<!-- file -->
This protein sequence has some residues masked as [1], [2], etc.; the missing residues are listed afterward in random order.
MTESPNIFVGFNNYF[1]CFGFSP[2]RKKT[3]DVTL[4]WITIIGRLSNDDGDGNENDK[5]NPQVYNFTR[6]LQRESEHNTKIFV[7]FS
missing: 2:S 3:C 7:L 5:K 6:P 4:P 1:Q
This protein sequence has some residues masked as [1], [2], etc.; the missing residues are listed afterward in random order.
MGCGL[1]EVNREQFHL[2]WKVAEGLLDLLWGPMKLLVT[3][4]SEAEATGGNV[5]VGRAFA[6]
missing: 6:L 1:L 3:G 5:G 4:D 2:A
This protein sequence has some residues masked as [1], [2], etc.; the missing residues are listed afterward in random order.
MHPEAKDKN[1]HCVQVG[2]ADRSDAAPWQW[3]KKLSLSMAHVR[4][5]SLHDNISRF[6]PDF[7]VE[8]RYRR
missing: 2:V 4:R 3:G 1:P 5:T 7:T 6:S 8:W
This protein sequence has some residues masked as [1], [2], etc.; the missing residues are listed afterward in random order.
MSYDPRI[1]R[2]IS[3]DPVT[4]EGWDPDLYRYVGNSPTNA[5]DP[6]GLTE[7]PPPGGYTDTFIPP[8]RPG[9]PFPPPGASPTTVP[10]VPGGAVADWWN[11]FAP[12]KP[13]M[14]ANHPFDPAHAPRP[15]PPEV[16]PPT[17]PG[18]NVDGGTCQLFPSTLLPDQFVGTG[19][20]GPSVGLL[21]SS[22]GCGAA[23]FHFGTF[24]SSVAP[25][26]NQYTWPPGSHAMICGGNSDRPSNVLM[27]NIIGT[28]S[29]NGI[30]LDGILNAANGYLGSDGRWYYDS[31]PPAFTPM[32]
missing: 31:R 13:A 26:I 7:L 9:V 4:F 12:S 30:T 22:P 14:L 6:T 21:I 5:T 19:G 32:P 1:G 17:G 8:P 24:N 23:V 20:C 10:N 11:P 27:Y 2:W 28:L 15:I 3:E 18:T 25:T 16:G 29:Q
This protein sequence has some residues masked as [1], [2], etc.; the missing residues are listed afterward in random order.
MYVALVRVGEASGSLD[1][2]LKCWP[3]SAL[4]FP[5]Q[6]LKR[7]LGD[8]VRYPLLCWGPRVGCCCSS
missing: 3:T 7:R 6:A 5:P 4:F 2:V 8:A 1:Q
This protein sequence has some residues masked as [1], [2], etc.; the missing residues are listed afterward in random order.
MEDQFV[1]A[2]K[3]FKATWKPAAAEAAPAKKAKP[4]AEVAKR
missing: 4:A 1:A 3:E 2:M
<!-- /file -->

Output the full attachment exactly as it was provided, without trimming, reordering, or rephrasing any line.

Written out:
This protein sequence has some residues masked as [1], [2], etc.; the missing residues are listed afterward in random order.
MTESPNIFVGFNNYF[1]CFGFSP[2]RKKT[3]DVTL[4]WITIIGRLSNDDGDGNENDK[5]NPQVYNFTR[6]LQRESEHNTKIFV[7]FS
missing: 2:S 3:C 7:L 5:K 6:P 4:P 1:Q
This protein sequence has some residues masked as [1], [2], etc.; the missing residues are listed afterward in random order.
MGCGL[1]EVNREQFHL[2]WKVAEGLLDLLWGPMKLLVT[3][4]SEAEATGGNV[5]VGRAFA[6]
missing: 6:L 1:L 3:G 5:G 4:D 2:A
This protein sequence has some residues masked as [1], [2], etc.; the missing residues are listed afterward in random order.
MHPEAKDKN[1]HCVQVG[2]ADRSDAAPWQW[3]KKLSLSMAHVR[4][5]SLHDNISRF[6]PDF[7]VE[8]RYRR
missing: 2:V 4:R 3:G 1:P 5:T 7:T 6:S 8:W
This protein sequence has some residues masked as [1], [2], etc.; the missing residues are listed afterward in random order.
MSYDPRI[1]R[2]IS[3]DPVT[4]EGWDPDLYRYVGNSPTNA[5]DP[6]GLTE[7]PPPGGYTDTFIPP[8]RPG[9]PFPPPGASPTTVP[10]VPGGAVADWWN[11]FAP[12]KP[13]M[14]ANHPFDPAHAPRP[15]PPEV[16]PPT[17]PG[18]NVDGGTCQLFPSTLLPDQFVGTG[19][20]GPSVGLL[21]SS[22]GCGAA[23]FHFGTF[24]SSVAP[25][26]NQYTWPPGSHAMICGGNSDRPSNVLM[27]NIIGT[28]S[29]NGI[30]LDGILNAANGYLGSDGRWYYDS[31]PPAFTPM[32]
missing: 31:R 13:A 26:I 7:L 9:V 4:F 12:S 30:T 22:P 14:L 6:T 21:I 5:T 19:G 32:P 1:G 17:G 8:P 24:N 23:V 20:C 10:N 11:P 27:Y 2:W 28:L 15:I 3:E 18:T 25:T 16:G 29:Q
This protein sequence has some residues masked as [1], [2], etc.; the missing residues are listed afterward in random order.
MYVALVRVGEASGSLD[1][2]LKCWP[3]SAL[4]FP[5]Q[6]LKR[7]LGD[8]VRYPLLCWGPRVGCCCSS
missing: 3:T 7:R 6:A 5:P 4:F 2:V 8:A 1:Q
This protein sequence has some residues masked as [1], [2], etc.; the missing residues are listed afterward in random order.
MEDQFV[1]A[2]K[3]FKATWKPAAAEAAPAKKAKP[4]AEVAKR
missing: 4:A 1:A 3:E 2:M